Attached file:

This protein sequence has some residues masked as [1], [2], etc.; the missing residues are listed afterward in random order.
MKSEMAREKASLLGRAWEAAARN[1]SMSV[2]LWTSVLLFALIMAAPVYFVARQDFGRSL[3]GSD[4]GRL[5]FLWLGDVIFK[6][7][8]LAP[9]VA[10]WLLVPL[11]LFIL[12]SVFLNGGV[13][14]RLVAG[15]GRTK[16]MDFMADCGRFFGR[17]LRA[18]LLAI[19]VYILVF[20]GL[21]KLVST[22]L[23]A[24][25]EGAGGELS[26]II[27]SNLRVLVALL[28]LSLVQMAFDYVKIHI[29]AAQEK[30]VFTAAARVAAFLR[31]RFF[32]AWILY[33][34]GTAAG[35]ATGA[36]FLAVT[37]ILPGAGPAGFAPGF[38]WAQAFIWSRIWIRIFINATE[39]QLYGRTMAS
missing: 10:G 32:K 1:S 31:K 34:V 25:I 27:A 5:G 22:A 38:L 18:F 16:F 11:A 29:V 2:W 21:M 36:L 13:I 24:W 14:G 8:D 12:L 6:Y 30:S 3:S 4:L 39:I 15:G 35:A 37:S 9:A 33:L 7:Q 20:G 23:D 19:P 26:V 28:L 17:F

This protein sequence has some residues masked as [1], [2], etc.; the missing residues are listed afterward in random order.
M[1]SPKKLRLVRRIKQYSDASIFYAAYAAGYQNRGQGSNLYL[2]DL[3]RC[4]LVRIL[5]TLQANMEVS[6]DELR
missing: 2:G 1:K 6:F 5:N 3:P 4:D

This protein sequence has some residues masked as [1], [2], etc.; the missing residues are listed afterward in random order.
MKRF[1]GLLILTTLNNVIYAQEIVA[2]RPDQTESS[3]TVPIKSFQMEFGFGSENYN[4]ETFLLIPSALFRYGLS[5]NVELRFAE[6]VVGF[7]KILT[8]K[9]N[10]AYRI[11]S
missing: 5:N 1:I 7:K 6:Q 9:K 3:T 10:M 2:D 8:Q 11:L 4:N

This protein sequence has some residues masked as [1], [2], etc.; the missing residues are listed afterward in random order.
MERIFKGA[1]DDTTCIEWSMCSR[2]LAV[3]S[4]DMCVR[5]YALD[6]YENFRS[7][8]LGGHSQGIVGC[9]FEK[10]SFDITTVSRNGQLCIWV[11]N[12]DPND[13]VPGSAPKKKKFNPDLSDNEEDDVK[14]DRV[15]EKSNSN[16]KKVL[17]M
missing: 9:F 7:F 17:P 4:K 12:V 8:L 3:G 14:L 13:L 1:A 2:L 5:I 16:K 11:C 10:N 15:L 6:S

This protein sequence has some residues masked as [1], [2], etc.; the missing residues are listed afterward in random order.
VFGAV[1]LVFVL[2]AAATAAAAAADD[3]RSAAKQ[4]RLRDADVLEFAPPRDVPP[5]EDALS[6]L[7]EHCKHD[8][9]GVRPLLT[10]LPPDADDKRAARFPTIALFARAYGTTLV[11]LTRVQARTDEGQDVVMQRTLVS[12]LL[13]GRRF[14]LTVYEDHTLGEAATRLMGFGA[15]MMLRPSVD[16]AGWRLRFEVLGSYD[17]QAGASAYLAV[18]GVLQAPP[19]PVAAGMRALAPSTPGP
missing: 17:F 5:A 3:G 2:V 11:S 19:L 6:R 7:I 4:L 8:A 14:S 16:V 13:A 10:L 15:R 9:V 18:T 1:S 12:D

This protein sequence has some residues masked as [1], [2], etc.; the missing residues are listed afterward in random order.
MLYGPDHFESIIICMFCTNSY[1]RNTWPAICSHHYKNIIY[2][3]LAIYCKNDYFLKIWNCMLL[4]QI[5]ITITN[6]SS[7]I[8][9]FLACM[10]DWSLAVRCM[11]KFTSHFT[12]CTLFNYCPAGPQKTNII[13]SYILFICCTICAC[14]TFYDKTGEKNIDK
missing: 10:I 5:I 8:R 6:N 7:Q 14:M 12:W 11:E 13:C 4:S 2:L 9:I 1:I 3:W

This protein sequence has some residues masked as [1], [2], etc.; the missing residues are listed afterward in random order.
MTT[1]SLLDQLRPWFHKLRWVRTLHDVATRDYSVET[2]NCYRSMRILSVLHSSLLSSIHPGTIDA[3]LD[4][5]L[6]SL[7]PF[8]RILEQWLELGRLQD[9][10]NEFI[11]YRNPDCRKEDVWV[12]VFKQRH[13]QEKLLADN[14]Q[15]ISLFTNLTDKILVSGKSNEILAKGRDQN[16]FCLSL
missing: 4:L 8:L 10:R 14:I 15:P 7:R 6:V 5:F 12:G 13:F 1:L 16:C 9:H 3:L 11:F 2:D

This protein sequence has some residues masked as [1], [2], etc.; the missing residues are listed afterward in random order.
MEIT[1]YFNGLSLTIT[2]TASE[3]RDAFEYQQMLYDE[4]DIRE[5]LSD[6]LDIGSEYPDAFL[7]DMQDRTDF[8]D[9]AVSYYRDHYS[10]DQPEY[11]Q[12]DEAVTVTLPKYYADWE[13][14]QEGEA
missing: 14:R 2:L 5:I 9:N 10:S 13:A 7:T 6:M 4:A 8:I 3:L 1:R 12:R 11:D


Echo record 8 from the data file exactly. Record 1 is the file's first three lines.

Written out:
This protein sequence has some residues masked as [1], [2], etc.; the missing residues are listed afterward in random order.
MEIT[1]YFNGLSLTIT[2]TASE[3]RDAFEYQQMLYDE[4]DIRE[5]LSD[6]LDIGSEYPDAFL[7]DMQDRTDF[8]D[9]AVSYYRDHYS[10]DQPEY[11]Q[12]DEAVTVTLPKYYADWE[13][14]QEGEA
missing: 14:R 2:L 5:I 9:N 10:S 13:A 7:T 6:M 4:A 8:I 3:L 1:R 12:R 11:D